Archived content: This media release was accurate on the date of publication. 


Three Stewart Island groups will receive $140,000 from DOC’s Community Fund.

Date:  21 March 2017

Three Conservation groups from Stewart Island will receive close to $140,000 in funding from the Department of Conservation’s Community Fund this year. 

The Stewart Island/Rakiura Community and Environment Trust, the Rakiura Māori Lands Trust, and the Southland Branch New Zealand Deerstalkers Association will receive funding for their pest control and restoration projects.

DOC’s Operations Manager for Rakiura Bridget Carter says the dedicated conservation efforts of these volunteer groups on Stewart Island is making a significant impact towards restoring biodiversity on the island.

“The DOC Community Fund helps the groups achieve their goals and provides support through funding, which can be applied practically.”

These three groups are contributing to restoring our native wildlife and plants by controlling predators and pests on Stewart Island. The primary focus is controlling possums, rats and cats which, importantly, will support the recovery of many of our species and their habitats.

“The benefits will be visible to residents and visitors to the island,” says Bridget Carter. “These are ongoing projects with significant voluntary commitment from these groups and I am thrilled with their successful funding.” 

The DOC Community Fund is directed at practical, on-the-ground projects which maintain and restore the diversity of our natural heritage and enable more people to participate in recreation, engage with conservation and value its benefits.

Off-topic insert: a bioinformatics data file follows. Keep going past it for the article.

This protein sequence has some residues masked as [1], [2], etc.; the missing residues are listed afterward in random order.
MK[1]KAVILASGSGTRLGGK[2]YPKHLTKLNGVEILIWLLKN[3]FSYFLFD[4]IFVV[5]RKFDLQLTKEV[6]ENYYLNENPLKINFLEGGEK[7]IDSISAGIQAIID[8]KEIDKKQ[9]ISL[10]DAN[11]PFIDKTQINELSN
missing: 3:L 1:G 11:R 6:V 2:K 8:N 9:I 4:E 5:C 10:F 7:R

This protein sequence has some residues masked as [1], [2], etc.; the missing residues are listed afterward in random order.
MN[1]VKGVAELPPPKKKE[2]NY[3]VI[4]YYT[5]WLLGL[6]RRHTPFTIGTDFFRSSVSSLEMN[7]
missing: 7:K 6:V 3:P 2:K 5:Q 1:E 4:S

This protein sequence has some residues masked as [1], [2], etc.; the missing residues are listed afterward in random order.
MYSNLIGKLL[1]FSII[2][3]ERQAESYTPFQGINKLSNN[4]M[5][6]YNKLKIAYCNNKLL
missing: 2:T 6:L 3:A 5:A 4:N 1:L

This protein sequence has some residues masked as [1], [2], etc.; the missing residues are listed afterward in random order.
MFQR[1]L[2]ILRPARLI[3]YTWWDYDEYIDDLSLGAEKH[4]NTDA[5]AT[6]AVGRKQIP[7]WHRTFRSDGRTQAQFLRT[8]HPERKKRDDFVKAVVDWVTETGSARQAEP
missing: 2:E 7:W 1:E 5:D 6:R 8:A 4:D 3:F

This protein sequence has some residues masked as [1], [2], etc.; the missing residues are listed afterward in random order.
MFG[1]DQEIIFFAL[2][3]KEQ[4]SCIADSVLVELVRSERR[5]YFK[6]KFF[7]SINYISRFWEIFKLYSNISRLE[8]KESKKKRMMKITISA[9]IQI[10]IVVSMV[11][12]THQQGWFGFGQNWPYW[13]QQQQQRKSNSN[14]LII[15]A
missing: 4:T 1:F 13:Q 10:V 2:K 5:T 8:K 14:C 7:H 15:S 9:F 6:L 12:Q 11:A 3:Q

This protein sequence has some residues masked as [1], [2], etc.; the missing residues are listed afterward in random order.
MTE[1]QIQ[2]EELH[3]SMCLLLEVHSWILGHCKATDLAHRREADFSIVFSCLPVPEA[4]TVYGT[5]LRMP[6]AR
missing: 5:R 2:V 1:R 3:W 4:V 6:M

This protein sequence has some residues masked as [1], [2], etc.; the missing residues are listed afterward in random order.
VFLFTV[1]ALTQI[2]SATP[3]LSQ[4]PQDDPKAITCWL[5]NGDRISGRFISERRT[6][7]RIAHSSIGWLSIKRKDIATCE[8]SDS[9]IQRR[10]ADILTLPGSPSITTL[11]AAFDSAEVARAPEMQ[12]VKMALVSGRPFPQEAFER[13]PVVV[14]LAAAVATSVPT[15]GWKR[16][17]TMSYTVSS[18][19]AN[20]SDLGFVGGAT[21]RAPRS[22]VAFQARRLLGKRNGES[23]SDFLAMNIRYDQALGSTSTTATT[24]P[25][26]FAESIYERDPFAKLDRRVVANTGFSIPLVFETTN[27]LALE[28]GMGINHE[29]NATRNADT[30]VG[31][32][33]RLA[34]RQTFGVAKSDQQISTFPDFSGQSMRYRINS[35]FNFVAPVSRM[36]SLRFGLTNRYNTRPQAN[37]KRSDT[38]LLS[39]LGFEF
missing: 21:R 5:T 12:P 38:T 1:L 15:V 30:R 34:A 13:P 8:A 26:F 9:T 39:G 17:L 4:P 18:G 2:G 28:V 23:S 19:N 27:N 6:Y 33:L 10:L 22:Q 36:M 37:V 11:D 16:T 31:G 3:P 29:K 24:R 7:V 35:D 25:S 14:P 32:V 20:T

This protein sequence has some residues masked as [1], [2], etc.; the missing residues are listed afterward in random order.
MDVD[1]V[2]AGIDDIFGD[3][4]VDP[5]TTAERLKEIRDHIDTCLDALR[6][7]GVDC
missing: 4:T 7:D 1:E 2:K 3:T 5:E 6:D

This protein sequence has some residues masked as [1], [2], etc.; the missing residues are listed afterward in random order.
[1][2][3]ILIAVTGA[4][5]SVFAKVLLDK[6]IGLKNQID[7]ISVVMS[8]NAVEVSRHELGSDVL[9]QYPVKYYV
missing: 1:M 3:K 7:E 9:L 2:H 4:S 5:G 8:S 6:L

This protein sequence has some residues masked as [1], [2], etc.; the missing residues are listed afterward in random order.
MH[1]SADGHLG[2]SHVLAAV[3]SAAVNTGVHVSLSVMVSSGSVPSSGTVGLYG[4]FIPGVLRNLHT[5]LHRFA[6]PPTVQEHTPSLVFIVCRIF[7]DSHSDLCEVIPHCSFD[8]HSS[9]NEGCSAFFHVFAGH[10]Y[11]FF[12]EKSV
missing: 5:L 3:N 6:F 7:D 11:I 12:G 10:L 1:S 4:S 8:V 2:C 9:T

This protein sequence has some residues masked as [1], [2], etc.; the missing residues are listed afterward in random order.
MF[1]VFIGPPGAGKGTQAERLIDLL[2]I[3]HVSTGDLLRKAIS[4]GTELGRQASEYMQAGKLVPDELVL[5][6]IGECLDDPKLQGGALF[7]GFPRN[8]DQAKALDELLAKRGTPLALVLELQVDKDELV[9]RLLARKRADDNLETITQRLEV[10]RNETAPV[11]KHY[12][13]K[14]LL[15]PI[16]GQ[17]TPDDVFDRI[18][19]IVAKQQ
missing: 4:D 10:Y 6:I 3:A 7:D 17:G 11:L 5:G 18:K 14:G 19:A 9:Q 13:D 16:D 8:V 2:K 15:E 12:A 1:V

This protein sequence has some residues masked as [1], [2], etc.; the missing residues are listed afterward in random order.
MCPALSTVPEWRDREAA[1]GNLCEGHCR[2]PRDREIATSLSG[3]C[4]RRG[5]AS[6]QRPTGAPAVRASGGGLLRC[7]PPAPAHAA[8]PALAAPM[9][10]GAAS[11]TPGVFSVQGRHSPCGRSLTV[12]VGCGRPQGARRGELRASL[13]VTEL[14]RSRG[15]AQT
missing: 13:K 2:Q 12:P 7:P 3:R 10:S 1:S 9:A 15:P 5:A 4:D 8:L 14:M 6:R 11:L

The Fund was set up in 2014 to distribute $26 million over four years to inspire and enable community-led conservation projects around New Zealand.

About $4 million has been allocated in the latest funding round (2016).

Applications for the next round of the DOC Community Fund will be called for in coming months.

Groups to receive funding

Stewart Island/Rakiura Community and Environment Trust

Halfmoon Bay Habitat Restoration Project: $78,072 over three years

“This project was initiated in 2002, controls possums, rats and feral cats on private and public land around Halfmoon Bay. To date 210ha comprised of over 200 land titles has coordinated pest control. Sustained control has resulted in a dramatic increase in the number of native birds present around the township. In areas outside of the project’s protection, forest bird numbers have remained lower, a strong indication that our control is benefiting bird populations.”

Sircet website

Rakiura Māori Lands Trust

The Neck Pest Control 2016/17: $50,000 over one year

The Neck Pest Control project aims to reduce the number of possums, rats and feral cats on the Neck peninsula through trapping and poisoning programmes. This will help protect the strong population of kiwi and hoiho (yellow-eyed penguin) successfully breeding there every year.

Rakiura Māori Lands Trust website  

Southland Branch New Zealand Deerstalkers Association

Mason Bay Project: $8,691 over three years

“This is an ongoing integrated pest control programme undertaken by members of the New Zealand Deerstalkers Association (Southland Branch) in collaboration with the Department of Conservation at Mason Bay, Rakiura National Park. This shall include the marking, placement, monitoring and maintenance of traps at Mason Bay, and as detailed in the annual animal control plan developed in conjunction with DOC.

It includes bird monitoring in order to create a baseline dataset. Four indicator bird species have been chosen, bellbird, tomtit, Stewart Island robin and parakeets.”

Southland Branch New Zealand Deerstalkers Association website  


Jennifer Ross, Community Ranger
Phone: +64 3 219 0006

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